The third book and final BBC Books released the Thirteenth Doctor Series.  We have one more novel to review and we are sure that you’ll find something you want for your last minute gift-giving.

Merry Christmas!

Doctor Who – Combat Magicks!

The first few questions that occur when reading a Doctor Who novel featuring a new Doctor is how well that Doctor’s personality and voice are captured on the page. This time around there is also a comparison to be made with the tone of the new series that has been set by new showrunner Chris Chibnall.

Combat Magicks by Steve Cole looks like it’d fit into the Series 11 template from the off, being a historical story of which there have been more than their fair share of this series. Combat Magicks also functions as a celebrity historical featuring Atilla the Hun. We are introduced very quickly to this character even though he is in disguise for a quite a while. This doesn’t impinge upon the story through which gets off to a rollicking good start.

A lot of the episodes of Series 11 have been a slow build pace wise and have held back on threat and monsters, whereas in Combat Magicks we’re thrust into an attack by Zombie blackbirds very early on in the story.

The attack leads to the companions are split up into different factions of the story. In many Doctor Who stories,  this works as a great way of exploring the world that the TARDIS has landed our heroes in. On this occasion, it slows down the plot, as time is taken to introduce each plot strand, at the detriment of introducing the main threat who were behind the zombie blackbird attack.

These are the Tenctrama, a harem of witches or rather aliens, that harvest the dead and are reliant on setting up epic battles between the Romans and the Huns. It takes some time to fully introduces these key protagonists, but once introduced there are some great, bursts of action involving them. There is an especially creepy interaction with Graham, as one of the Tenctrama appears out of the bath.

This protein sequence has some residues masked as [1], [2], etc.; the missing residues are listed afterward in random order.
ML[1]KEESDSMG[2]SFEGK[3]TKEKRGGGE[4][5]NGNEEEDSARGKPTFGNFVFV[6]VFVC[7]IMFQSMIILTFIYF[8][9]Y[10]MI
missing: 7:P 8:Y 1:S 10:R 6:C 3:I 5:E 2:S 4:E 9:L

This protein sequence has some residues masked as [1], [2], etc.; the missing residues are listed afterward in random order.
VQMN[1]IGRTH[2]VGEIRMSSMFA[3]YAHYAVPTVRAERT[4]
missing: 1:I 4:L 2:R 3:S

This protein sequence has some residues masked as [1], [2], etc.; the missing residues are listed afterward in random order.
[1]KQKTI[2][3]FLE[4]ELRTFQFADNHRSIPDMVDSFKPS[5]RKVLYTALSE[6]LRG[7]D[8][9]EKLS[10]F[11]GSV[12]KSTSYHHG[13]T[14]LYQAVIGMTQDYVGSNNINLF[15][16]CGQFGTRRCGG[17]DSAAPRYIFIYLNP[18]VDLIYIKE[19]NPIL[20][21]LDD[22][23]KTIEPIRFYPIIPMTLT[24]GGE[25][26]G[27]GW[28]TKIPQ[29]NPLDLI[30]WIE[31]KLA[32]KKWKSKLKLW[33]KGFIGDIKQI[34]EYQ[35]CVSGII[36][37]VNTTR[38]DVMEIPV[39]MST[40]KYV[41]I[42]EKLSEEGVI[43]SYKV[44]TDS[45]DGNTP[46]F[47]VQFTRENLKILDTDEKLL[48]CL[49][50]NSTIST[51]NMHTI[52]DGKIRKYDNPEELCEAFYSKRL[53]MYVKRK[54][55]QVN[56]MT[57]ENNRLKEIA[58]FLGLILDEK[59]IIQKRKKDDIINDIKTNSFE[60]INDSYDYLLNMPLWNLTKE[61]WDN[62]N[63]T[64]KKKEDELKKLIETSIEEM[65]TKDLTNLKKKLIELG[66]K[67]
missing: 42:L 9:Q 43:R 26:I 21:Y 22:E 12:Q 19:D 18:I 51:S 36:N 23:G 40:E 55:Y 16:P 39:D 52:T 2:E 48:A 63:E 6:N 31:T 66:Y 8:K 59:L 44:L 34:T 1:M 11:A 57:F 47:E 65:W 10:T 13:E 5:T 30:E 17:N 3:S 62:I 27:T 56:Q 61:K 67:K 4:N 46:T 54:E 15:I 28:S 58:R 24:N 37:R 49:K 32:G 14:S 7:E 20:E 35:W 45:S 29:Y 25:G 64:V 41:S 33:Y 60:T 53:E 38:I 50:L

Some of the best moments in the book are where it aims at an older audience than the current series, with really creepy moments and expertly written graphic battle scenes. There are some truly gruesome moments which really stand out in Combat Magicks and make it feel in places like some of the more adult New Adventures.

Although there is a dip in the middle, Steve Cole leaves plenty of room for the epic climatic act. Taking in a huge battle between the Romans and the Huns, which is then infiltrated by the alien threat of the novel, the Tenctrama. This spans the final 100 pages of the novel and uses every word of that to build the epic scale and threat towards a very tense finale. Even though as a reader we know that the principal cast are safe, as if they’d be killed off in a tie-in novel to the series, a great feat achieved here is making it feel like no one is safe and anyone could be killed. It made me pine for a threat as evil, violent and sadistic as the Tenctrama within the TV series.

I’d recommend Combat Magicks as a fun, quick read. A historical which has some big action sequences and doesn’t labour on the history lesson, and a story which does what all good Doctor Who novels should do and tells a story so epic that it couldn’t be achieved on a TV budget. Cole’s great writing will take you right to the heart of these epic battles with the same ease that a trip in the TARDIS would.

Combat Magicks is out now and available from all good book stockists.

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